“… hard to track in a course because of their near invisibility. We decided to address this issue and to examine the perceptions that lurkers have of their behaviour by looking at one specific online learning course: CLMOOC. In order to do this, we used a mixed methods approach and collected our data via social network analysis, online questionnaires, and observations, including definitions from the lurkers of what they thought lurking was … [our] research findings revealed that lurking is a complex behaviour, or set of behaviours, and there isn’t one sole reason why lurkers act the ways that they do in their respective communities. We concluded that for a more participatory community the more active, experienced or visible community members could develop strategies to encourage lurkers to become more active and to make the journey from the periphery to the core of the community.”

I’m far more comfortable with the terms used here, and reasons why students don’t engage perhaps how we’d like them to, or indeed in the way we design the course. We need to accept and address that not everyone taking online learning, whether it’s a free MOOC, paid-for CPD course or fully online degree, wants to be social, vocal, or indeed visible in the online environment. We can provide the base materials and ask the students to go off and read around the subjects, we can offer opportunities to engage and ‘test’ themselves on different types of course activities. The only way we know the students are engaging in the subject and materials is usually if we assign marks or grades to the activities, especially if those marks carry weight on the course’s final grade.

Reference

Honeychurch, S., Bozkurt, A., Singh, L, and Koutropoulos, A. (2017). Learners on the Periphery: Lurkers as Invisible Learners. European Journal of Open, Distance and E-Learning. [online] Available at: http://www.eurodl.org/?p=current&sp=full&article=752 [Accessed 21 Jun. 2017].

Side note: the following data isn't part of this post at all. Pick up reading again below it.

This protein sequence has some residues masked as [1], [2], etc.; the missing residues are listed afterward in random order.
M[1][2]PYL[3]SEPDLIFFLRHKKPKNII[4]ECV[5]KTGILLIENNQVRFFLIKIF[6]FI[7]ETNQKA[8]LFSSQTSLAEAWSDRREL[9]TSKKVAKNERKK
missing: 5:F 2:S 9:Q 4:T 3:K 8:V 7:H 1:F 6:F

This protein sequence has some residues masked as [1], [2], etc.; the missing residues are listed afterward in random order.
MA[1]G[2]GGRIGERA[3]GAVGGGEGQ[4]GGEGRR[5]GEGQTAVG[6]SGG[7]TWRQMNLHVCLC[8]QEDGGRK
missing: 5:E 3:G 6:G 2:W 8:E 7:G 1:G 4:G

The Importance Of Communities For eLearning Success

The importance of community cannot be overstated. Whether the community is a large, regionally-united tribe or a small online learning cohort, we know that success, engagement, satisfaction, and growth all depend heavily on the support and sense of identity that comes from a community. And what about creating communities for eLearning success?

This post was first published on eLearning Industry.

the uncertain future of training

Training, so Harold Jarche, ist rückwärtsgewandt. Dinge, die sich bewährt haben, werden weitergegeben und geschult. Doch es sind häufig gerade diese Dinge (Prozesse, Regeln), die zuerst automatisiert werden. Mit Blick auf eine unsichere, offene Zukunft ist Lernen gefragt. Und Learning & Development-Experten, die nicht mehr Kurse organisieren, sondern das Lernen und den Austausch am Arbeitsplatz unterstützen.

“Training as knowledge delivery is dead. When this is needed, such as learning how to do a procedural task, it will be automated through simulation. …
If you are in the training field, now is the time to expand your mental models and build capabilities in social learning support. First, become an expert learner. Then you may be ready for an uncertain future.”

Harold Jarche argumentiert (wie immer) sehr plakativ, aber trifft einen wichtigen Punkt.
Harold Jarche, learning & working in perpetual beta, 8. Mai 2017 

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The 702010 Interplay

Auf den Punkt gebracht! Mark Britz legt dar, dass die 70:20:10-Formel nicht drei separate Lernformate beschreibt, sondern dass diese Lernformate eng miteinander verknüpft sind und sich wechselseitig beeinflussen (Wer einmal versucht hat, genau zu beschreiben, was die 70 und die 20 voneinander trennt, wird das sofort bestätigen …). Das Modell ist schließlich eingebettet in ein “framework consisting of mindset changes, individual behaviors, organizational structures and technology augmentation”.  Im Einzelnen:

“1. Social improves Formal Learning …
2. Social informs Informal Learning …
3. Informal inspires Social Learning …
4. Formal influences Informal Learning …
5. Informal (through social) informs Formal Learning …
6. Formal inspires Social Learning …”

Mark Britz, The Simple Shift, 1. Mai 2017

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8 Top Tips For Conducting eLearning Social Media Polls

Social media is a place to read about the latest news and catch up with friends but it's also a valuable feedback tool for eLearning professionals. In this article, I'll share 8 top tips for conducting eLearning social media polls.

This post was first published on eLearning Industry.